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Increases in soil aggregation following phosphorus additions in a tropical premontane forest are not driven by root and arbuscular mycorrhizal fungal abundances

By Tessa eCamenzind, Tessa eCamenzind, Helena Josephina Papathanasiou, Antje eFoerster, Antje eFoerster, Karla eDietrich, Dietrich eHertel, Juergen eHomeier, Yvonne eOelmann, Pål Axel eOlsson, Juan Pablo Suárez and Matthias C. Rillig and Matthias C. Rillig


Tropical ecosystems have an important role in global change scenarios, in part because they serve as a large terrestrial carbon pool. Carbon protection is mediated by soil aggregation processes, whereby biotic and abiotic factors influence the formation and stability of aggregates. Nutrient additions may affect soil structure indirectly by simultaneous shifts in biotic factors, mainly roots and fungal hyphae, but also via impacts on abiotic soil properties. Here, we tested the hypothesis that soil aggregation will be affected by nutrient additions primarily via changes in arbuscular mycorrhizal fungal (AMF) hyphae and root length in a pristine tropical forest system. Therefore, the percentage of water-stable macroaggregates (> 250µm) (WSA) and the soil mean weight diameter (MWD) was analyzed, as well as nutrient contents, pH, root length and AMF abundance. Phosphorus additions significantly increased the amount of WSA, which was consistent across two different sampling times. Despite a positive effect of phosphorus additions on extraradical AMF biomass, no relationship between WSA and extra-radical AMF nor roots was revealed by regression analyses, contrary to the proposed hypothesis. These findings emphasize the importance of analyzing soil structure in understudied tropical systems, since it might be affected by increasing nutrient deposition expected in the future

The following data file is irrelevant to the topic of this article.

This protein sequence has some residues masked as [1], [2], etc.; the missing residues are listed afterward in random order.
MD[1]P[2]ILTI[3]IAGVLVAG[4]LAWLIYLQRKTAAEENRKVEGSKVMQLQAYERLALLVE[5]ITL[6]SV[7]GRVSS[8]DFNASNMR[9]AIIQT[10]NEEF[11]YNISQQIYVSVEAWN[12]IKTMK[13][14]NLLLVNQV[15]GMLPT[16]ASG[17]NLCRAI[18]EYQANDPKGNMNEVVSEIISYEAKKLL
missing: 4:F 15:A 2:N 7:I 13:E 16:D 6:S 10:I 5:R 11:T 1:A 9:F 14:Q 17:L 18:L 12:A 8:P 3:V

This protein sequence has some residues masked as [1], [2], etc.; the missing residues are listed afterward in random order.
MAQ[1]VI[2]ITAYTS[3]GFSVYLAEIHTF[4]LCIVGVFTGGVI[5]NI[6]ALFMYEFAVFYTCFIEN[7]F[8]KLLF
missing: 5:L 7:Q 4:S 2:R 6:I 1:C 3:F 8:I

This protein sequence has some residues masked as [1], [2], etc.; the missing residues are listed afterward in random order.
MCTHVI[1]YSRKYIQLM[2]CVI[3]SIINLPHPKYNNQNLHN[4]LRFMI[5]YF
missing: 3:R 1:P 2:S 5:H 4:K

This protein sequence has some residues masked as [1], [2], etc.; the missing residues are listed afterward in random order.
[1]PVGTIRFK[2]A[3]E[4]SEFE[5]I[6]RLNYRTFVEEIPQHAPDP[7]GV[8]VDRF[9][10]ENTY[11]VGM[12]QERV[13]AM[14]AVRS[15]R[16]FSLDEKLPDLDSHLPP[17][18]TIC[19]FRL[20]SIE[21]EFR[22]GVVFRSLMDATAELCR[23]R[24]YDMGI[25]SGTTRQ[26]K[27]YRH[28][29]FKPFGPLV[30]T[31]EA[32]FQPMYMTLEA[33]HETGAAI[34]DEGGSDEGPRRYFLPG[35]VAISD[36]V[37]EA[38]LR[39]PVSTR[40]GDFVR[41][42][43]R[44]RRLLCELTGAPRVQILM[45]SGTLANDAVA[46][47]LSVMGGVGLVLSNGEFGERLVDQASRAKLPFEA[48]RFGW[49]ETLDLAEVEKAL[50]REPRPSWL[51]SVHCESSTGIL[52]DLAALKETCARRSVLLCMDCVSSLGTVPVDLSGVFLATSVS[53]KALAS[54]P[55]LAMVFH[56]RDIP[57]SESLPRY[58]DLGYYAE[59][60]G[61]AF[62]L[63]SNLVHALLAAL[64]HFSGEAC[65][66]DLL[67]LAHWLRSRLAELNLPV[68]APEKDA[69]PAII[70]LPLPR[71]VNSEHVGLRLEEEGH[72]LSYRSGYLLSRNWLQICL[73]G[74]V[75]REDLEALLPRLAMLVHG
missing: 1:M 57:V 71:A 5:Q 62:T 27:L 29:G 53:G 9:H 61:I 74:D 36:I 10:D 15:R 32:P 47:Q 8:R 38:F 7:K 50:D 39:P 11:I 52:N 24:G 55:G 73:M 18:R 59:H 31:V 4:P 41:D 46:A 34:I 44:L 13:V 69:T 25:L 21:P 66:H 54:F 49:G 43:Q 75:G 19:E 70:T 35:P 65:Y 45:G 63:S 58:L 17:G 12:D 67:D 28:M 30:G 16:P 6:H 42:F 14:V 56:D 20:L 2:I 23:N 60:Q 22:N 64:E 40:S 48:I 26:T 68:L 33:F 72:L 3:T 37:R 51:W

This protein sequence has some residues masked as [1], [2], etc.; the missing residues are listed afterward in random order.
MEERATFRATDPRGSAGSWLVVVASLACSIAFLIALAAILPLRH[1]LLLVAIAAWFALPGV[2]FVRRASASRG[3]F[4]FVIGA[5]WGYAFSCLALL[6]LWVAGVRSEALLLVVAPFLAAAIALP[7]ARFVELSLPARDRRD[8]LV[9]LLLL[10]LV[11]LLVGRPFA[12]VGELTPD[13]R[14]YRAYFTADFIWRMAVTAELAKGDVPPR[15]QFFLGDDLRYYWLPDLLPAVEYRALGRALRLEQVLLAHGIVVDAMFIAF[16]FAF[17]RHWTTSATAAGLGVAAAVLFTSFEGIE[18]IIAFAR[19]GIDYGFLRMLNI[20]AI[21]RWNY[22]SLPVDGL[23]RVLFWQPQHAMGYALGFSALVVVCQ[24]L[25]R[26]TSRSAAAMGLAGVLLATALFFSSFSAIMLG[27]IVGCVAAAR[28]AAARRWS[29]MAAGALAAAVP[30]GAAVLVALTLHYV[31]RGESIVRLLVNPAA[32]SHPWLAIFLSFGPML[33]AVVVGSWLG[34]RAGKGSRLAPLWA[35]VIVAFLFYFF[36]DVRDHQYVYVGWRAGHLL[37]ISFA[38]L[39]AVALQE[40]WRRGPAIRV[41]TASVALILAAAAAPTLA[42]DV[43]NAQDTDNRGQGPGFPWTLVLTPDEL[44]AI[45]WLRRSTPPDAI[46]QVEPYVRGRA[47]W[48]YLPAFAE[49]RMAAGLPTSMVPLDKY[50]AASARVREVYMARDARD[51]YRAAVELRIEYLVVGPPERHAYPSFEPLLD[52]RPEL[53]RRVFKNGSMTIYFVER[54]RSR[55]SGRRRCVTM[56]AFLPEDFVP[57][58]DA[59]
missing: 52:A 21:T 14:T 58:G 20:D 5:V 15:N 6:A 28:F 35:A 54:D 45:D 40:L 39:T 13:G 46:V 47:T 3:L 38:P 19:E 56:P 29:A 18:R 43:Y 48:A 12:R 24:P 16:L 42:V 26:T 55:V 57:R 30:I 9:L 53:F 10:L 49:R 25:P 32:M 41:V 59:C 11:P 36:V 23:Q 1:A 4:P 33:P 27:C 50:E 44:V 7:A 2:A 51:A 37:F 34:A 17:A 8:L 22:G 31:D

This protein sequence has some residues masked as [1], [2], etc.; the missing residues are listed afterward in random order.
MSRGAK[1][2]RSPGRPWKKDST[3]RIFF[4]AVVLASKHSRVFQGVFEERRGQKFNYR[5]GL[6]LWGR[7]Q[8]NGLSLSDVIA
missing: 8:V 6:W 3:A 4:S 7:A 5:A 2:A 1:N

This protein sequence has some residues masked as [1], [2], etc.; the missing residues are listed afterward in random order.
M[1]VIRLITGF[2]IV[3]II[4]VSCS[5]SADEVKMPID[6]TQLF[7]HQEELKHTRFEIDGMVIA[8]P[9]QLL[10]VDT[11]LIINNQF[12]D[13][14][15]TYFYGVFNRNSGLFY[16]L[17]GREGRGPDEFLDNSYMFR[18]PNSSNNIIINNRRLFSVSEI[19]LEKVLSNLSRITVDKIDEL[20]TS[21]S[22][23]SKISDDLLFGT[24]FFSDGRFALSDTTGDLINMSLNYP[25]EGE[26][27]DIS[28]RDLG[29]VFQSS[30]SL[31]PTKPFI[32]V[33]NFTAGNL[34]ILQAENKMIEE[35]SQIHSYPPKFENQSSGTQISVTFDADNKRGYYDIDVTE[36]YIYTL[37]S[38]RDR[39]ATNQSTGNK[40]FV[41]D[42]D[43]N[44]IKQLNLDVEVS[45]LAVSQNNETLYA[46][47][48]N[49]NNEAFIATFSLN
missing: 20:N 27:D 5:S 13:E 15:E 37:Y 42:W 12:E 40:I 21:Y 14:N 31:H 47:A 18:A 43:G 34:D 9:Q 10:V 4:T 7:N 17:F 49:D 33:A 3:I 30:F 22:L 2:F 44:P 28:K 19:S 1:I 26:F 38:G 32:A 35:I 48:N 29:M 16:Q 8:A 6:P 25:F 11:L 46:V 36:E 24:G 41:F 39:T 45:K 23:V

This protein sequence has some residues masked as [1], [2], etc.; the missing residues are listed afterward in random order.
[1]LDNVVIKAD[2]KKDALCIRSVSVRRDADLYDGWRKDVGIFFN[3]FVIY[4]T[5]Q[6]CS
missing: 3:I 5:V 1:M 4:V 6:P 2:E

Topics: Ecuador, Fertilization, global change, arbuscular mycorrhizal fungi, Soil aggregation, Tropical Forest, Science, Q
Publisher: Frontiers Media S.A.
Year: 2016
DOI identifier: 10.3389/feart.2015.00089
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